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A Safe Place to Land

Assateague Island National Seashore is an important breeding site for threatened and endangered migratory shorebirds, including American oystercatchers, least terns and piping plovers.

  • Conservation
  • Animals

One of the three goals that guide the National Aquarium's conservation work is saving wildlife and habitats; we also applaud other organizations that protect animals and the places they live. The National Park Service, established by President Woodrow Wilson 106 years ago on August 25, 1916, does exactly that.

The National Park Service system covers more than 85 million acres across the U.S. and its territories. One of these areas, Assateague Island National Seashore, is just a few hours' drive from Baltimore and is an important nesting ground for migratory shorebirds.

People Pose Greatest Threat

While raccoons, red foxes, ghost crabs, gulls and raptors pose a risk to these three species by preying on their eggs or chicks, humans are by far their biggest threat. Through habitat loss due to development and climate change, as well as the presence of people and their pets on beaches, human activity has a serious impact on American oystercatchers, least terns and piping plovers.

"All three of these species need adequate space away from people so they can nest, incubate their eggs and forage with little interruption," Lindsay explains. "Their nests are really well camouflaged and difficult to see, so direct trampling is a concern. They will also pop off their nests to distract perceived threats like people, pets or other predators. If disturbed enough, they'll abandon their nests."

Using a remote camera, a researcher from the U.S. Fish and Wildlife Service captured a piping plover behavior of faking an injury like a broken wing to draw attention away from their nest when they perceive that it's threatened.

Temporary Beach Closures

To provide the protected nesting habitat these birds need, Lindsay and her team put up seasonal public-use closures on Assateague Island. Marked by posts and signs, these closures typically begin around April 1 and stay in place through early September. The interior habitat on the north end of Assateague Island—from the upper beach of the Atlantic Ocean to the bayside toward Sinepuxent Bay—is where the team observes the most nesting birds, so seasonal public-use closures are focused in that area, although not limited to it.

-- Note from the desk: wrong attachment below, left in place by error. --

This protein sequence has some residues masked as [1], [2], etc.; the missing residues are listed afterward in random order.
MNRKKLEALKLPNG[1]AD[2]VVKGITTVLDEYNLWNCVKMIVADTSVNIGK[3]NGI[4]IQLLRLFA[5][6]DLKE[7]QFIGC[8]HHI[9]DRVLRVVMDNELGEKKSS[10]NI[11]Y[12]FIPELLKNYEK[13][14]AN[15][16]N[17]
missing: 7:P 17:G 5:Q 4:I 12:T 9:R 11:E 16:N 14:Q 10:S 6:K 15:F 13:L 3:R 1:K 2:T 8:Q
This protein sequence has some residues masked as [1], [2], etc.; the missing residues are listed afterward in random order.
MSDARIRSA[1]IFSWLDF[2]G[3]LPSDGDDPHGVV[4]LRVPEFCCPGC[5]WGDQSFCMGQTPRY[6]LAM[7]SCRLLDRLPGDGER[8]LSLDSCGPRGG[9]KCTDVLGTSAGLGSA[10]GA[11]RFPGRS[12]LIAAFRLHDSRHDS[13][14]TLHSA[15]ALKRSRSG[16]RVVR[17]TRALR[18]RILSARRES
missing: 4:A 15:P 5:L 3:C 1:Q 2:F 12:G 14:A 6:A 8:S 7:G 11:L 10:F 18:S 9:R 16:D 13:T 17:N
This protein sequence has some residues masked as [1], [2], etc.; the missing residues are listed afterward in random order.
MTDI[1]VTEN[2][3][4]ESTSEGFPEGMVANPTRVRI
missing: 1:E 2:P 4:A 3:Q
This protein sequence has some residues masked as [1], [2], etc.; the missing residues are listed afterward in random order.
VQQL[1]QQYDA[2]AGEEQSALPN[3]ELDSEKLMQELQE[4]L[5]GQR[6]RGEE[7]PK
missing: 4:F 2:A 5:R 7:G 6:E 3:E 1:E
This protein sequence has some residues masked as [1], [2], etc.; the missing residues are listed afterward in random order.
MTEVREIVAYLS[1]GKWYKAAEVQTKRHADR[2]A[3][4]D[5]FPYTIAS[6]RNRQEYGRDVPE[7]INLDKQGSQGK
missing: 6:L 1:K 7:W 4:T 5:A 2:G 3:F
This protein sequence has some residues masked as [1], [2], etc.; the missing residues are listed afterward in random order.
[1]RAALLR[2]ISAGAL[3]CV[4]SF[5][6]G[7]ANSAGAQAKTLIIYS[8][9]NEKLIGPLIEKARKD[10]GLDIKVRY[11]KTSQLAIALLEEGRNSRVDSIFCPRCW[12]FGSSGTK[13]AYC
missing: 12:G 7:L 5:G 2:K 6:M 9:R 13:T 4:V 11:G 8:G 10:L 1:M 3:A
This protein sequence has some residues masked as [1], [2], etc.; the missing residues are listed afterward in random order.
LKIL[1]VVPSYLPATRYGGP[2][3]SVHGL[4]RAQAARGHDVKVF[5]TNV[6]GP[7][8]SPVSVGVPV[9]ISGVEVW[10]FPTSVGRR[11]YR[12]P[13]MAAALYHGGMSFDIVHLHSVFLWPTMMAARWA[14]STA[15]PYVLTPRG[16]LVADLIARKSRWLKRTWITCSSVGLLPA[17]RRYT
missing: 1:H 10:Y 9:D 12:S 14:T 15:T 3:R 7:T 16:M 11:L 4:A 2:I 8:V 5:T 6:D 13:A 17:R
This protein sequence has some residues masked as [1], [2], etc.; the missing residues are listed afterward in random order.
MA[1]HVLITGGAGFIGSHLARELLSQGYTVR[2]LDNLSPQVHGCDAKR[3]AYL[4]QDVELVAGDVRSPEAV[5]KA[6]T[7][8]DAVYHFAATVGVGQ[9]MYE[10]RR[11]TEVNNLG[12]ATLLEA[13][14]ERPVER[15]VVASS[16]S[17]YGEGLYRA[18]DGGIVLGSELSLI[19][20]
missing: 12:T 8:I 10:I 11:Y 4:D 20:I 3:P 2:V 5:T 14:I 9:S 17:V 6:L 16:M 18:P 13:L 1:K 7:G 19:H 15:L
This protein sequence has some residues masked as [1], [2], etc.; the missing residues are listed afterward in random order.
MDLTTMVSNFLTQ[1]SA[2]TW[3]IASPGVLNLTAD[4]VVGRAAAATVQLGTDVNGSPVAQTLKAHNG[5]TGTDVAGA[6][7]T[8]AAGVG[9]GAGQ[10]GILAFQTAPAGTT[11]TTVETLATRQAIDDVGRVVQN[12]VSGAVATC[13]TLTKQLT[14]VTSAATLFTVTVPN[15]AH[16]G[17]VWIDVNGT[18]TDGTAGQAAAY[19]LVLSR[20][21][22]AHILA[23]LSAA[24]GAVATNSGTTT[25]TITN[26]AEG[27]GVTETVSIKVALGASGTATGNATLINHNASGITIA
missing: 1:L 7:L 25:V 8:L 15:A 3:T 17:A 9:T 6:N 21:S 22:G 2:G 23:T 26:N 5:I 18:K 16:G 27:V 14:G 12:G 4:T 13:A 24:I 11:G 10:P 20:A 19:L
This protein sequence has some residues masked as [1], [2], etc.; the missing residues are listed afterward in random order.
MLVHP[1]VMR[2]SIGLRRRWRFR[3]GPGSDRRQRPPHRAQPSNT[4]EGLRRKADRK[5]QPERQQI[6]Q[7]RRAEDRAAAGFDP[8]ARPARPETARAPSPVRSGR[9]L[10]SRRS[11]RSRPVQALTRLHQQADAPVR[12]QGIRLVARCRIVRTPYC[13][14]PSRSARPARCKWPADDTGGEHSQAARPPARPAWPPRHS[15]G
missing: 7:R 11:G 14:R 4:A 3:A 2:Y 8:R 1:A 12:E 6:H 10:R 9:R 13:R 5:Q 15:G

From spring through summer, a small core team of biologists plus three to six seasonal technicians and interns monitor all the nesting shorebirds on the Maryland side of Assateague Island. They also keep an eye on other threatened and endangered species on the island, like Northeastern beach tiger beetles and nesting sea turtles.

Keeping Watch

"Once the birds arrive, the team finds breeding pairs and observes their behaviors from a safe distance to locate their nests," Lindsay says. "We then monitor the nests for hatching. Once chicks hatch, we check on their survival and movements until they fledge."

American oystercatchers, for example, lay their speckled eggs out in the open on sandy beaches, which gives them little protection.

For piping plovers—which now have a global breeding population of only 8,400 individual birds—the team takes the additional step of constructing a wire structure around their nests to better protect them from predators. There have been as many as 60 nesting pairs of piping plovers at a time on Assateague Island in the past 20 years. There have not been that many recently, which Lindsay attributes to a lack of the breeding habitat piping plovers prefer.

"These birds depend on natural processes such as storms to create and open up suitable nesting and foraging habitat," she explains. "Sandy areas with sparse vegetation and access to bayside foraging areas are important, particularly for piping plover broods. In recent years, Assateague Island has not had a large storm to overwash sand from the ocean to the bay, so vegetation has encroached into some of the areas where these birds would previously nest, particularly on the north end of Assateague."

While Assateague Island supports the only nesting population of piping plovers in Maryland, all three species can be observed on the Delmarva peninsula during breeding season. Chincoteague National Wildlife Refuge in Virginia, just south of Assateague Island, Prime Hook National Wildlife Refuge and state parks like Cape Henlopen in Delaware offer other protected places where these threatened shorebirds can forage, nest and raise their young.

More Assateague Island Animals

To learn more about plant and animal species found in barrier island ecosystems, read about a visit to Assateague Island National Seashore with Aquarium Vice President of Conservation Programs Laura Bankey.

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